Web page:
President Peter Mutharika yesterday called on Malawians and all child welfare stakeholders in the country to join forces and eliminate child labour, warning that those who participate in the exposure of children to child labour will face the law.
Mutharika said that it is his expectation that businesses and enterprises in this country will play an active role in the elimination of child labour in the country.
Said Mutharika: “Let me emphasise this: Recruitment of children is illegal under the laws of Malawi. It is criminal. Those of you who recruit children may think that you are hiding. But the long arm of the law will catch up with you. Instead of recruiting children, let us support them to go to school. Let us support every child to become part of a skilled labour force. If we do so, everyone in the supply chain stands to benefit.”
Mutharika was speaking during the commemoration of the World Child Labour Day in Lilongwe where he was a guest of honour.
Upon arrival at the event, Mutharika participated in a big walk for a couple of dozens of metres before watching presentations and performances from children and stakeholders featuring child labour elimination processes.
The World Day Against Child Labor was first commemorated in 2002. Malawi at the moment has a 29 percent child labour prevalence which represents 1 230 000 children, a majority of whom haven’t seen the inside of a class room.
Dalitso Baloyi of Winrock International said ending child labour in the country must be a corporate social responsibility of every business, adding: “One of the reasons we have this staggering percentage in child labour is because education is not yet compulsory in the country. We don’t have a registration database and anyone can claim to be a Malawian. So much as we have rolled out the national registration system, we need to register everyone so that we know which child is where.”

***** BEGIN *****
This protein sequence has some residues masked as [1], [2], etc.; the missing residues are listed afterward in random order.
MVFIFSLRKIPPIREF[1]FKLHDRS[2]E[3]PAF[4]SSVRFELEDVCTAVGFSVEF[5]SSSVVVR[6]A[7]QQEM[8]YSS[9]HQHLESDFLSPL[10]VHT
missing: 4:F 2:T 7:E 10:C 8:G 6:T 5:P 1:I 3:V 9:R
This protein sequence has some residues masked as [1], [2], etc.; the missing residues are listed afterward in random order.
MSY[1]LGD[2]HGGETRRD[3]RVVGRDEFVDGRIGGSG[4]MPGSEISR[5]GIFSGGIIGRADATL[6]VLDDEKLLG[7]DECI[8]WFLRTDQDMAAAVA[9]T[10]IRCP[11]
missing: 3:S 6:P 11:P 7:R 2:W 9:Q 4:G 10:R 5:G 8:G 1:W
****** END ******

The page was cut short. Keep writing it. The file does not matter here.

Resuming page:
Pontius Kalichero from the Malawi Congress of Trade Unions (MCTU) said child labour has remained a significant challenge in the agriculture value chain.
According to him, the expansion of the Integrated Production System (IPS), otherwise known as contract farming can aid elimination of child labour in the tobacco sector. He also noted that labour inspection in Malawi is so weak so much that it is almost non-existent and as such perpetrators of child labour easily go unnoticed.
Said Kalichero: “Mainstreaming child labour projects, upgrading of opportunities for agriculture commodities, promotion of decent work for children and provision of adequate resources for labour inspection are some of the things needed to end child labour in the country. There is a need for aggregating child labour data to help policy makers when making policies.”
There are only two child labour reduction programmes in the country; one of them is ARISE which is being sponsored by tobacco buying companies such as JTI and it targets withdrawal of children from tobacco estates and equipping them with technical and entrepreneurial skills for their survival. n